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Friday
Mar142008

Call for rhino programme to be extended

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CITES has been key to the recovery of rhino populations in parts of Africa, but increased organized poaching is an ongoing concern © WWF-Canon / Martin Harvey  Click photo to enlarge  
Cambridge, UK—Numbers of African rhinos have recovered spectacularly in parts of Africa, and there are calls for the successes to be repeated elsewhere.

The calls come as government, wildlife, eco-tourism and community representatives from across southern Africa meet on the tenth anniversary of WWF’s African Rhino Programme.

At the time of its formation, there were 8,466 White Rhinos and 2,599 Black Rhinos in the wild. Today, the figures are 14,500 and 4,000 respectively.

The Programme currently operates in South Africa, Namibia, Kenya and Zimbabwe, but is seeking to extend its operations to more of Africa. Work on rhino trade issues conducted by TRAFFIC, the wildlife trade monitoring network, forms part of the WWF African Rhino Programme.

“What we have shown is that in partnership with governments and communities and business it is possible to stave off extinction for the rhino in some of its former range,” said Dr Susan Lieberman, WWF International’s Global Species Programme Director.

Black rhino numbers across Africa fell from an estimated 65,000 in the 1970s to around 2,400 in 1995, largely due to poaching for their horns which were shipped to lucrative markets in the Middle East and Asia. Relentless hunting by European settlers saw African rhino numbers plummet and the Southern White Rhino was thought to be extinct by the late 19th century.

Key to the recovery of both species was the Convention on International Trade in Endangered Species of Wild Fauna and Flora (CITES), which has enabled a combination of regulatory and incentive measures.

In 1977, both species were listed in Appendix I of CITES, prohibiting all international trade in rhino parts and products. Populations of White Rhino in South Africa and Swaziland have since been moved to Appendix II, where limited sustainable use options have provided economic incentives for further investment in rhino conservation.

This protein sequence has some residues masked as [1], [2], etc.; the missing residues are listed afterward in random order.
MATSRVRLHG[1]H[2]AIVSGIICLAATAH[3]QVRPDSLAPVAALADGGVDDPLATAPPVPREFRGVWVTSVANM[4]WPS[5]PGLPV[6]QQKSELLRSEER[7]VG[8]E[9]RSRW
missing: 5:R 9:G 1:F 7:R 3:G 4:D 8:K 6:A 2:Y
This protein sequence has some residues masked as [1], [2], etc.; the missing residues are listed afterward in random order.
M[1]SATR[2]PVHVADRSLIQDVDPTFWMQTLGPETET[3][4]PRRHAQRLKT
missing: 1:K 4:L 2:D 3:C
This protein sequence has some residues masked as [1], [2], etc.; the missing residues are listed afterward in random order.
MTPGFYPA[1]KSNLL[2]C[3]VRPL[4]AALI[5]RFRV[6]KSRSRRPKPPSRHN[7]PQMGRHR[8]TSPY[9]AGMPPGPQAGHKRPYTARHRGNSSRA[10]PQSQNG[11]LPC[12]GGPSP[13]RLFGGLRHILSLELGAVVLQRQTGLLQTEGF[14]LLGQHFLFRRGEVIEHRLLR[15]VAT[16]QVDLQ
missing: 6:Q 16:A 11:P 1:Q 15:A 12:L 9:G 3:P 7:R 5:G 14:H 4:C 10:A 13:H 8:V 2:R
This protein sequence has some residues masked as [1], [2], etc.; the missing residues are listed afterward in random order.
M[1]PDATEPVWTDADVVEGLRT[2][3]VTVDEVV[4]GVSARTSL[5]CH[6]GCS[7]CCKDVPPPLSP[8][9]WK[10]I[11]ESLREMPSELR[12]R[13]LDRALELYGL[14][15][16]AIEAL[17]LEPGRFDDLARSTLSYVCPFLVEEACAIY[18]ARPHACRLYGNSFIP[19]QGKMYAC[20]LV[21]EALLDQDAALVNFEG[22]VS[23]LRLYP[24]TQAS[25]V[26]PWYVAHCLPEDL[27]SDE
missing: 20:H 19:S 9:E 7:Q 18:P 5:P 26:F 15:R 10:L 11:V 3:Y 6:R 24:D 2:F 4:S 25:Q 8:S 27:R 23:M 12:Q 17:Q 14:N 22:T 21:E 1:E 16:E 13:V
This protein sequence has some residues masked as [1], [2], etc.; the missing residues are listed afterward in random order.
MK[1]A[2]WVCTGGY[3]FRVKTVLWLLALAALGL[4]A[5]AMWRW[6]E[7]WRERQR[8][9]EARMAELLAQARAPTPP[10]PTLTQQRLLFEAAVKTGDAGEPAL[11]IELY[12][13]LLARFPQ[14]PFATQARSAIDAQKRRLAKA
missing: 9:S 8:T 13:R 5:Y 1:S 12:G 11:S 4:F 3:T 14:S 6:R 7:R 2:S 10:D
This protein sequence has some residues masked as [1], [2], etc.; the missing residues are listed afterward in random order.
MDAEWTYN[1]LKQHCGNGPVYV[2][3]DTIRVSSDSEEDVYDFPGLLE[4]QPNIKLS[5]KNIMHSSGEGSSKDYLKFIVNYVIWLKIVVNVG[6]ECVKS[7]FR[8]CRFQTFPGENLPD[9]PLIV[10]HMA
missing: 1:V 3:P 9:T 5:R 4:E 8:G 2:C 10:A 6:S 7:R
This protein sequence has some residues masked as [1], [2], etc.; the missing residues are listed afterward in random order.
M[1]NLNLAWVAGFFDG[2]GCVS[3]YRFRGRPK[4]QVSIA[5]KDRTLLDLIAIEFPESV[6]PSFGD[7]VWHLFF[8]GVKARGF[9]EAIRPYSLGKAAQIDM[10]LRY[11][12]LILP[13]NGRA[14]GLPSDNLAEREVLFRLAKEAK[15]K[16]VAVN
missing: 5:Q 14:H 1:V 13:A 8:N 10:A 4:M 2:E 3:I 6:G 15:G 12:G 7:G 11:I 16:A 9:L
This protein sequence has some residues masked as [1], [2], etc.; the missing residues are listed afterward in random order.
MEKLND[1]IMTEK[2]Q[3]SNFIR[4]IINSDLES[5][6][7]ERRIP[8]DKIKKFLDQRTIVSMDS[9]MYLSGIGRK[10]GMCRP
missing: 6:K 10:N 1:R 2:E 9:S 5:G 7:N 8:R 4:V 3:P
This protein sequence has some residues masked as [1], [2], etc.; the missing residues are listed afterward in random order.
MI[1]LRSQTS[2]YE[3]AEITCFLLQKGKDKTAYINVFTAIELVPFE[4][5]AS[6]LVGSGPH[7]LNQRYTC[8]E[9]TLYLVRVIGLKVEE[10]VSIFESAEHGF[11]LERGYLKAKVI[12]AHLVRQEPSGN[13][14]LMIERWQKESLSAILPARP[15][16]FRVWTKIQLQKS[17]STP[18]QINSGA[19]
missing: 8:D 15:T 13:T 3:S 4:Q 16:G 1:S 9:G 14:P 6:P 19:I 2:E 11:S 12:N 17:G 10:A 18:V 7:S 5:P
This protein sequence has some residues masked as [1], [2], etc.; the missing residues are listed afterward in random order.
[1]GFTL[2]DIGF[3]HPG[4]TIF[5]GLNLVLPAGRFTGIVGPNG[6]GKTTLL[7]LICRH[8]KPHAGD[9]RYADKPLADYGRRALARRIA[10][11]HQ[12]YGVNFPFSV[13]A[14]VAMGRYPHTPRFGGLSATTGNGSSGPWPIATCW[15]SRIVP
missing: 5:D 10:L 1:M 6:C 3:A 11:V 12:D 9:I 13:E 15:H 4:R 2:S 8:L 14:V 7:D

However, in June 2007, a TRAFFIC report presented to CITES parties showed an increase in the volume of rhino horn entering illegal trade from Africa since 2000, with poaching most severe in Zimbabwe and the Democratic Republic of Congo, where 12% and 60% of their rhino populations respectively were illegally killed between 2003 and 2005.

“Rhino poaching and horn trade by organized criminals is an ongoing problem in Africa, requiring better cross-border collaboration between countries situated along smuggling routes, such as South Africa and Zimbabwe,” said TRAFFIC’s Simon Milledge, and author of the CITES report.

“To prevent horns leaking to the illegal market, rhino range States need to ensure secure management of horn stocks, whilst more stringent controls over legally-acquired rhino hunting trophies are needed in South Africa.”

At the 14th Conference of the Parties to CITES in June 2007 (CoP14), TRAFFIC was mandated to review information on worldwide stockpiles of rhino horn and investigate routes by which horns leak into illegal markets. A report will be provided to the CITES Secretariat before the next meeting of CITES Parties (CoP15) in 2010.

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